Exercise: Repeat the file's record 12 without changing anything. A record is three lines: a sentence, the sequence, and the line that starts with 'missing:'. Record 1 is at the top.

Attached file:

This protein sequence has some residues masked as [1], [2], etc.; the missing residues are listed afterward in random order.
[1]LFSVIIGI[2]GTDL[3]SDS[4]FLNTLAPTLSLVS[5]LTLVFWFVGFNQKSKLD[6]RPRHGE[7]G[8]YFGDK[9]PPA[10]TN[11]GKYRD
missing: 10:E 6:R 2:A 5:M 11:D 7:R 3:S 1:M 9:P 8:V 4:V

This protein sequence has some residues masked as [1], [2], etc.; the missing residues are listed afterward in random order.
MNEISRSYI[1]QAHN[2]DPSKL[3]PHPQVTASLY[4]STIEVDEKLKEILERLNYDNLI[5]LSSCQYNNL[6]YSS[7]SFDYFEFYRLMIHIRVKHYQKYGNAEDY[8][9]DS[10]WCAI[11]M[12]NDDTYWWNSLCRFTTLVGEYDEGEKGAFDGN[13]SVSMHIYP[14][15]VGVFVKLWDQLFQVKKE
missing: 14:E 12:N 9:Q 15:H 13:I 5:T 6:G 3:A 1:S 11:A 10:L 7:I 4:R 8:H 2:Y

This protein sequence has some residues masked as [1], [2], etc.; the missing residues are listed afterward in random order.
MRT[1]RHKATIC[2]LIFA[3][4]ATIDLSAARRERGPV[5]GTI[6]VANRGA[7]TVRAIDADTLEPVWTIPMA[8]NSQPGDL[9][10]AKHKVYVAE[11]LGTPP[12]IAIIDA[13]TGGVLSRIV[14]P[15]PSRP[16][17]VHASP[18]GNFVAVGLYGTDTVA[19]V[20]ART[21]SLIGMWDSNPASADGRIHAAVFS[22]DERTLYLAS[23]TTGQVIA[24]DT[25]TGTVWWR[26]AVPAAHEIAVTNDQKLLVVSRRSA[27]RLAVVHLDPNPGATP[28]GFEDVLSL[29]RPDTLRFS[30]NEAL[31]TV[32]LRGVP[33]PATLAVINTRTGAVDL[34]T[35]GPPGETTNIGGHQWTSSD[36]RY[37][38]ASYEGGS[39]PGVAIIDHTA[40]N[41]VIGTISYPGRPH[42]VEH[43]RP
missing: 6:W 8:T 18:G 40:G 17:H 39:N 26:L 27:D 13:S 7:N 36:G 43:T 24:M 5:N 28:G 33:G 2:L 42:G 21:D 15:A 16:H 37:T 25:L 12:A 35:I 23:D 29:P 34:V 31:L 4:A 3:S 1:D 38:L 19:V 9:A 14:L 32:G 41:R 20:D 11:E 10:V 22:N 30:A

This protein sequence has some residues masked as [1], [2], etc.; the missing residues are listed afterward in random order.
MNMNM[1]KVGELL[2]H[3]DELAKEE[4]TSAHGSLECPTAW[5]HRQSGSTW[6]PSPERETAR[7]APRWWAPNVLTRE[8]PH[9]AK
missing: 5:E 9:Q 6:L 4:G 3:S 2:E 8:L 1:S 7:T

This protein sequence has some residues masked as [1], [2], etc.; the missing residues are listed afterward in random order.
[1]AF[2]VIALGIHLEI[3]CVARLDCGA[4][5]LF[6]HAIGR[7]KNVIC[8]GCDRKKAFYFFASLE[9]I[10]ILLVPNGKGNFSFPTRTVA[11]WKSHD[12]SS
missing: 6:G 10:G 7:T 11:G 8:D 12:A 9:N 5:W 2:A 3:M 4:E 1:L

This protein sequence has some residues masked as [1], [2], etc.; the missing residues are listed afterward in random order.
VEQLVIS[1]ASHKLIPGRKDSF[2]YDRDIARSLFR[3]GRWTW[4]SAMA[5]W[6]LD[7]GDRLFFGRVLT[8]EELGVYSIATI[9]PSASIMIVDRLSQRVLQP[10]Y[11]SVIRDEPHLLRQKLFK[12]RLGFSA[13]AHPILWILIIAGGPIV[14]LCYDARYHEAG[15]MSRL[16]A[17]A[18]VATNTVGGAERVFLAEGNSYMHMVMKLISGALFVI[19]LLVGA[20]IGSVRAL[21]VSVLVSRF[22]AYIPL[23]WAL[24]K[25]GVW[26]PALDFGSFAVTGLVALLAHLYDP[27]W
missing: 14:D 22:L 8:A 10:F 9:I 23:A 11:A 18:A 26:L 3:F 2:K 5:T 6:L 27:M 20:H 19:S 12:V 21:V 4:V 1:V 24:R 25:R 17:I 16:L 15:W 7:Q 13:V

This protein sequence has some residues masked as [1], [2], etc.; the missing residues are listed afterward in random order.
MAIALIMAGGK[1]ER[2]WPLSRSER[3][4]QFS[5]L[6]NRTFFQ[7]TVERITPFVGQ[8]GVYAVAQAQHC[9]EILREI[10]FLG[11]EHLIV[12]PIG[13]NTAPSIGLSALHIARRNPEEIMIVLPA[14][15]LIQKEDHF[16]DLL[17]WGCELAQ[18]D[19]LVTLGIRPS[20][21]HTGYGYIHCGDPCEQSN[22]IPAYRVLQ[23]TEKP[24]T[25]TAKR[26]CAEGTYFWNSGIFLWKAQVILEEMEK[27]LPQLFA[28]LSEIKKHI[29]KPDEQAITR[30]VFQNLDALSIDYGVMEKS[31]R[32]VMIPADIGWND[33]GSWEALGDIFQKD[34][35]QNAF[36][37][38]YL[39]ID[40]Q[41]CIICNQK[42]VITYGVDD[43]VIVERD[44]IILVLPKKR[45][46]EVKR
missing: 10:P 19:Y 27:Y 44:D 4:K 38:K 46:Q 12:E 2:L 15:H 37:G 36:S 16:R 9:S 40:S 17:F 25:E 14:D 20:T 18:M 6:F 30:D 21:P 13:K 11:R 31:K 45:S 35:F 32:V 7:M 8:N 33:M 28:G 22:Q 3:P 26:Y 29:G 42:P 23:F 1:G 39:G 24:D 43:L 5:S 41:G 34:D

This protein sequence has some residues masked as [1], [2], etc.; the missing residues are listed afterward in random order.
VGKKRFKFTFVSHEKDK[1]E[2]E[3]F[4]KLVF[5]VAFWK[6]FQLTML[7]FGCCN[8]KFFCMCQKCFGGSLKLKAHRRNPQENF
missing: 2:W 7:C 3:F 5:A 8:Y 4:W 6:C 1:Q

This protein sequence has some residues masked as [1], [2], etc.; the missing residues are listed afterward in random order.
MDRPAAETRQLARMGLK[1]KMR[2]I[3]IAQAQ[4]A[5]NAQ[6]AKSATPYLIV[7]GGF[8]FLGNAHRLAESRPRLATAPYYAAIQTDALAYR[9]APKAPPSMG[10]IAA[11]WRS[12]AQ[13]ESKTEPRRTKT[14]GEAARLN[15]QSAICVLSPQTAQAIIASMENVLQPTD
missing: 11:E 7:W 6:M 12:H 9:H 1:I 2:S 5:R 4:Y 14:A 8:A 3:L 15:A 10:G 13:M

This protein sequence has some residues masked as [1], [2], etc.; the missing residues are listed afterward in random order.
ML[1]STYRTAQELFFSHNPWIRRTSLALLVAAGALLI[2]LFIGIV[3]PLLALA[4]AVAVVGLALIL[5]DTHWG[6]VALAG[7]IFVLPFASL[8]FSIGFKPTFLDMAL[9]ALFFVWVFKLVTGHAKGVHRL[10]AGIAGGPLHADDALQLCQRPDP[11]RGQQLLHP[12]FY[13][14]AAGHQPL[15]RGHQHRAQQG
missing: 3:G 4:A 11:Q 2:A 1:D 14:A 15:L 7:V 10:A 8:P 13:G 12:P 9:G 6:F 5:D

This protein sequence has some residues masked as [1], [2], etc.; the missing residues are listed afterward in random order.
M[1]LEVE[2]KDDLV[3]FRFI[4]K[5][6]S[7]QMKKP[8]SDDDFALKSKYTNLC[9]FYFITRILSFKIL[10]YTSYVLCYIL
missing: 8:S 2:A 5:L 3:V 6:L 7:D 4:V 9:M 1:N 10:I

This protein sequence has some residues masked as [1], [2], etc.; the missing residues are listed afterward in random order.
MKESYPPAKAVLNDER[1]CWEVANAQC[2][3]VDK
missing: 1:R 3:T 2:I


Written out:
This protein sequence has some residues masked as [1], [2], etc.; the missing residues are listed afterward in random order.
MKESYPPAKAVLNDER[1]CWEVANAQC[2][3]VDK
missing: 1:R 3:T 2:I